Your body’s defence mechanism responds by causing a part of your brain to release adrenaline into your blood – the same chemical that gets released as if you were being chased by a lion.
Here’s a step-by-step guide to help you overcome your fear of public speaking:
1. Prepare yourself mentally and physically
According to experts, we’re built to display anxiety and to recognize it in others. If your body and mind are anxious, your audience will notice. Hence, it’s important to prepare yourself before the big show so that you arrive on stage confident, collected and ready.
“Your outside world is a reflection of your inside world. What goes on in the inside, shows on the outside.” – Bob Proctor
Exercising lightly before a presentation helps get your blood circulating and sends oxygen to the brain. Mental exercises, on the other hand, can help calm the mind and nerves. Here are some useful ways to calm your racing heart when you start to feel the butterflies in your stomach:
If you’re nervous, chances are your body will feel the same way. Your body gets tense, your muscles feel tight or you’re breaking in cold sweat. The audience will notice you are nervous.
If you observe that this is exactly what is happening to you minutes before a speech, do a couple of stretches to loosen and relax your body. It’s better to warm up before every speech as it helps to increase the functional potential of the body as a whole. Not only that, it increases muscle efficiency, improves reaction time and your movements.
Here are some exercises to loosen up your body before show time:
Neck and shoulder rolls – This helps relieve upper body muscle tension and pressure as the rolls focus on rotating the head and shoulders, loosening the muscle. Stress and anxiety can make us rigid within this area which can make you feel agitated, especially when standing.
Arm stretches – We often use this part of our muscles during a speech or presentation through our hand gestures and movements. Stretching these muscles can reduce arm fatigue, loosen you up and improve your body language range.
Waist twists – Place your hands on your hips and rotate your waist in a circular motion. This exercise focuses on loosening the abdominal and lower back regions which is essential as it can cause discomfort and pain, further amplifying any anxieties you may experience.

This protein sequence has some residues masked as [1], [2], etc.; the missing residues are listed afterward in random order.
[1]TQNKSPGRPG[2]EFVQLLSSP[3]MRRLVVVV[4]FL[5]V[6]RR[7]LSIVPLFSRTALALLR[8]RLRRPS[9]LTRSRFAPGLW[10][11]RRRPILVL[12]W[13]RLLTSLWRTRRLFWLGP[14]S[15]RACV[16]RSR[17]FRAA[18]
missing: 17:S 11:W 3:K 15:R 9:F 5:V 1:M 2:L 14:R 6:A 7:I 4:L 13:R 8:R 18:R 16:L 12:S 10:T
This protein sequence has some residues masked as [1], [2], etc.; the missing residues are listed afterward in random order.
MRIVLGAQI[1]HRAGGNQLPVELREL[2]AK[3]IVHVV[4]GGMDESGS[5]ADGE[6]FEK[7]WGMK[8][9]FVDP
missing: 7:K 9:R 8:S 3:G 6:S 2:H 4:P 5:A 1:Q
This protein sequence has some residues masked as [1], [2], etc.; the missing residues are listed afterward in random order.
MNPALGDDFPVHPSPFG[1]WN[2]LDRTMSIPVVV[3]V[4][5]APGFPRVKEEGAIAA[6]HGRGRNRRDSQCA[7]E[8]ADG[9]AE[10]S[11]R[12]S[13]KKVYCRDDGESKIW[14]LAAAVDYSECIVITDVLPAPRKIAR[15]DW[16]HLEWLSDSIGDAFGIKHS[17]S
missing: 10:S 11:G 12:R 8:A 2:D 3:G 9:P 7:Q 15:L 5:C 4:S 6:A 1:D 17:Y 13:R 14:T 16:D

Ever felt parched seconds before speaking? And then coming up on stage sounding raspy and scratchy in front of the audience? This happens because the adrenaline from stage fright causes your mouth to feel dried out.
To prevent all that, it’s essential we stay adequately hydrated before a speech. A sip of water will do the trick. However, do drink in moderation so that you won’t need to go to the bathroom constantly.
Try to avoid sugary beverages and caffeine, since it’s a diuretic – meaning you’ll feel thirstier. It will also amplify your anxiety which prevents you from speaking smoothly.
Meditation is well-known as a powerful tool to calm the mind. ABC’s Dan Harris, co-anchor of Nightline and Good Morning America weekend and author of the book titled10% Happier , recommends that meditation can help individuals to feel significantly calmer, faster.
Meditation is like a workout for your mind. It gives you the strength and focus to filter out the negativity and distractions with words of encouragement, confidence and strength.
Mindfulness meditation, in particular, is a popular method to calm yourself before going up on the big stage. The practice involves sitting comfortably, focusing on your breathing and then bringing your mind’s attention to the present without drifting into concerns about the past or future – which likely includes floundering on stage.
Here’s a nice example of guided meditation before public speaking:
2. Focus on your goal
One thing people with a fear of public speaking have in common is focusing too much on themselves and the possibility of failure.
Do I look funny? What if I can’t remember what to say? Do I look stupid? Will people listen to me? Does anyone care about what I’m talking about?’
Instead of thinking this way, shift your attention to your one true purpose – contributing something of value to your audience.
Decide on the progress you’d like your audience to make after your presentation. Notice their movements and expressions to adapt your speech to ensure that they are having a good time to leave the room as better people.
If your own focus isn’t beneficial and what it should be when you’re speaking, then shift it to what does. This is also key to establishing trust during your presentation as the audience can clearly see that you have their interests at heart.
3. Convert negativity to positivity
There are two sides constantly battling inside of us – one is filled with strength and courage while the other is doubt and insecurities. Which one will you feed?
‘What if I mess up this speech? What if I’m not funny enough? What if I forget what to say?’
It’s no wonder why many of us are uncomfortable giving a presentation. All we do is bring ourselves down before we got a chance to prove ourselves. This is also known as a self-fulfilling prophecy – a belief that comes true because we are acting as if it already is. If you think you’re incompetent, then it will eventually become true.